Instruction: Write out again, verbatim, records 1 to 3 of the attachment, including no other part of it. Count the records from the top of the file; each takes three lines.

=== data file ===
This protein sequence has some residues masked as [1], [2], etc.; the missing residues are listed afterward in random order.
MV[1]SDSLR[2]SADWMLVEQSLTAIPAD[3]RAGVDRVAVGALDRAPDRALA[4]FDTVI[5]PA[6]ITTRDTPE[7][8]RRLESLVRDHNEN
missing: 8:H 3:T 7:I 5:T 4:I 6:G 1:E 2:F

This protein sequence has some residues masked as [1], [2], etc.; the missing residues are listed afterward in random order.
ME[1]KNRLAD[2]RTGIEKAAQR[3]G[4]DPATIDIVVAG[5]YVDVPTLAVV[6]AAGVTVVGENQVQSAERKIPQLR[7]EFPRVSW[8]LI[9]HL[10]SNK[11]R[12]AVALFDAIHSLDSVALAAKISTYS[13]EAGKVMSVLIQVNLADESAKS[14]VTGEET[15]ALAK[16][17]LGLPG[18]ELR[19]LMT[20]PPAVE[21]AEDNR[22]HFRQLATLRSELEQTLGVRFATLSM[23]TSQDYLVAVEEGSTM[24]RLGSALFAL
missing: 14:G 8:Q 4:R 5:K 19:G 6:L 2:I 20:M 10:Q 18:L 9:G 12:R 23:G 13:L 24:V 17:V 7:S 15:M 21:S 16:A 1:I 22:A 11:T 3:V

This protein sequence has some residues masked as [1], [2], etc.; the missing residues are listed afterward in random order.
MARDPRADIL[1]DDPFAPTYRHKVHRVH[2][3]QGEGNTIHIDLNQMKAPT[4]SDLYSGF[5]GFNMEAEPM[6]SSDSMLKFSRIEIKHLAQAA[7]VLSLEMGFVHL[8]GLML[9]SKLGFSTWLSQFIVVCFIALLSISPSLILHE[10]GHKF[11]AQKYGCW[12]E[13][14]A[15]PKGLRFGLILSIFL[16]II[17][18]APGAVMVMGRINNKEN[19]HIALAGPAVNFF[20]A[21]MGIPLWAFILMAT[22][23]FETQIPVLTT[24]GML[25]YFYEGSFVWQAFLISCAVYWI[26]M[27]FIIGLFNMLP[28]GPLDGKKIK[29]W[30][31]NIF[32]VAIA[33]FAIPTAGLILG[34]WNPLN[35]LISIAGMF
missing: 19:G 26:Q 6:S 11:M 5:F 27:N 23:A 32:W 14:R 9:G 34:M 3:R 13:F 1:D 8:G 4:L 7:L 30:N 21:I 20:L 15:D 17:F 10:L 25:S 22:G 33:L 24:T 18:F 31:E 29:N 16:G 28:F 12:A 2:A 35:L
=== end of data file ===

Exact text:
This protein sequence has some residues masked as [1], [2], etc.; the missing residues are listed afterward in random order.
MV[1]SDSLR[2]SADWMLVEQSLTAIPAD[3]RAGVDRVAVGALDRAPDRALA[4]FDTVI[5]PA[6]ITTRDTPE[7][8]RRLESLVRDHNEN
missing: 8:H 3:T 7:I 5:T 4:I 6:G 1:E 2:F

This protein sequence has some residues masked as [1], [2], etc.; the missing residues are listed afterward in random order.
ME[1]KNRLAD[2]RTGIEKAAQR[3]G[4]DPATIDIVVAG[5]YVDVPTLAVV[6]AAGVTVVGENQVQSAERKIPQLR[7]EFPRVSW[8]LI[9]HL[10]SNK[11]R[12]AVALFDAIHSLDSVALAAKISTYS[13]EAGKVMSVLIQVNLADESAKS[14]VTGEET[15]ALAK[16][17]LGLPG[18]ELR[19]LMT[20]PPAVE[21]AEDNR[22]HFRQLATLRSELEQTLGVRFATLSM[23]TSQDYLVAVEEGSTM[24]RLGSALFAL
missing: 14:G 8:Q 4:R 5:K 19:G 6:L 2:I 20:M 10:Q 18:L 9:G 12:R 23:G 13:L 24:V 17:V 7:S 15:M 21:S 16:A 1:I 22:A 11:T 3:V

This protein sequence has some residues masked as [1], [2], etc.; the missing residues are listed afterward in random order.
MARDPRADIL[1]DDPFAPTYRHKVHRVH[2][3]QGEGNTIHIDLNQMKAPT[4]SDLYSGF[5]GFNMEAEPM[6]SSDSMLKFSRIEIKHLAQAA[7]VLSLEMGFVHL[8]GLML[9]SKLGFSTWLSQFIVVCFIALLSISPSLILHE[10]GHKF[11]AQKYGCW[12]E[13][14]A[15]PKGLRFGLILSIFL[16]II[17][18]APGAVMVMGRINNKEN[19]HIALAGPAVNFF[20]A[21]MGIPLWAFILMAT[22][23]FETQIPVLTT[24]GML[25]YFYEGSFVWQAFLISCAVYWI[26]M[27]FIIGLFNMLP[28]GPLDGKKIK[29]W[30][31]NIF[32]VAIA[33]FAIPTAGLILG[34]WNPLN[35]LISIAGMF
missing: 19:G 26:Q 6:S 11:M 5:F 27:N 23:A 32:W 14:R 9:G 34:M 3:R 13:F 1:D 8:G 4:L 7:L 30:N 21:I 20:L 15:D 17:F 10:L 25:S 22:G 33:L 24:T 18:F 31:E 29:N 16:G 28:F 12:A 2:A 35:L